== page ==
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Checks and Balances: Former AG Holder, Zynga GC Phillips Talk Collaboration in Diversity

December 13, 2019, The Recorder

Eric Holder spoke with The Recorder for a Q&A on diversity in big law and being a role model within the legal community with Phuong Phillips, Zynga chief legal officer.

What is the status of diversity and inclusion in the legal industry? What can we do to improve that?

 

“Our profession is not yet where it needs to be. Law firms are trying to do a better job, certainly working with our partners, our clients who require more diversity. At Covington, we look at our last partner class, we had 14 people who made partner this year, nine were women, and six are [from] ethnically diverse backgrounds. That’s an indication of where our firm is and the importance that we place on diversity. But as I always say … there is not a tension between diversity and excellence. The people in that partner class from this year are great lawyers, every one of them. One of the things that we have to try to do at firms is to make sure that as we are recruiting at the summer associate level, we’re cognizant of who’s in the class [and] what the diversity of the class looks like. Because it’s from those summer classes that we ultimately get the vast majority of the people who turn out to be the young lawyers and ultimately the partners in our firm."

 

It sounds like firms and their clients almost act as checks and balances on each other. How can the two parties work together to improve diversity?

 

“I worked on the Uber matter when I was in Covington, and we made a list of these 42 recommendations. [They included] ways in which people of color [and] women would get opportunities at the company that they were not getting [before the report]. There was a need to increase sensitivity and also to put in place mechanisms. The Rooney Rule is something that we use, and I know that Phuong uses it as well, where you require that there’s a promotional opportunity—a diverse slate of candidates has to be put together. And then from that slate, let me pick who the best person is. And I think what you’ve seen through the use of the Rooney Rule is that selections become more diverse. You have more people of color, more women who get opportunities that they otherwise might not have had the chance to get.”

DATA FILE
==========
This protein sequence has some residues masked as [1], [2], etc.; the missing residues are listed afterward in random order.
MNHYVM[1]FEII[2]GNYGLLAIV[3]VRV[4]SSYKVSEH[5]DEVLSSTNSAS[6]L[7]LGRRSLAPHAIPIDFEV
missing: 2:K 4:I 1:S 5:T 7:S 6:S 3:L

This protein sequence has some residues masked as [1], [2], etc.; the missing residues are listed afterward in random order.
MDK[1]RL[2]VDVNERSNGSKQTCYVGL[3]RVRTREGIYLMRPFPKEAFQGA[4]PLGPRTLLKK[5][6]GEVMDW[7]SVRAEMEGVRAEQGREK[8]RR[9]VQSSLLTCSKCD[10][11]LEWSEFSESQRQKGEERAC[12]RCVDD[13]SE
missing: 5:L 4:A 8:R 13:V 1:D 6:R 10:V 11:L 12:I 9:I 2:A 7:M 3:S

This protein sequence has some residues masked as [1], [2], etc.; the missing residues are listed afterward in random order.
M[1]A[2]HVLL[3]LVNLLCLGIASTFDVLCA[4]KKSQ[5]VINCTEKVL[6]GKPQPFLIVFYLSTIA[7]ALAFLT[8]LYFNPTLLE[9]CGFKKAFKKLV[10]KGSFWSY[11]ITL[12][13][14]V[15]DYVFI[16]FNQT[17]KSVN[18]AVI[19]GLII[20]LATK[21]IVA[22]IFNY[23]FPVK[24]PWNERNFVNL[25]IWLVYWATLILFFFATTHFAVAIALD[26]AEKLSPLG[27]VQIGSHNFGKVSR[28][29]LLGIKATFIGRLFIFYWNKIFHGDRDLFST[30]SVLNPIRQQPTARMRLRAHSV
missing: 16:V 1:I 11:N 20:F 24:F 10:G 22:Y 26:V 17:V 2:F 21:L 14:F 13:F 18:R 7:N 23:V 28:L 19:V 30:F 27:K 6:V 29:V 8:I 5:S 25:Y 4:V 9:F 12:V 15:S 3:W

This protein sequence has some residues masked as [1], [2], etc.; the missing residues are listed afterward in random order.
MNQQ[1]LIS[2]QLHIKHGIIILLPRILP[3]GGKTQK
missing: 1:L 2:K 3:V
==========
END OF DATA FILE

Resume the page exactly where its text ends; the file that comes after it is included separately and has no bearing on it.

How do you ensure that fulfilling diversity requirements does not just become a numbers game?

 

“We’re talking about diversity and inclusion. Inclusion really means giving people of color [and] women real opportunities, the chance to shine, the chance to really be a part of a team and not simply to show up when you’re making a pitch, as outside counsel, but to actually be involved in the solution of the issue that you’ve been hired to do. You have to have both diversity and inclusion and they are different.”

 

What has been working? What else can be done?

 

“I think the role that she plays as a prominent GC on a macro level can have an impact on the profession. It’s not just a question of what a company is doing [or] what a law firm is doing, [but] what the legal profession is going to look like. When you have successful women as GCs, [or] former attorneys general of color at law firms, being successful at what they do, that’s an indication that, again, there’s not that tension there, [which] too many people think still exists between diversity and excellence. It also shows young people, young lawyers, that if you work hard, and if opportunities are given to you, that you can succeed.”

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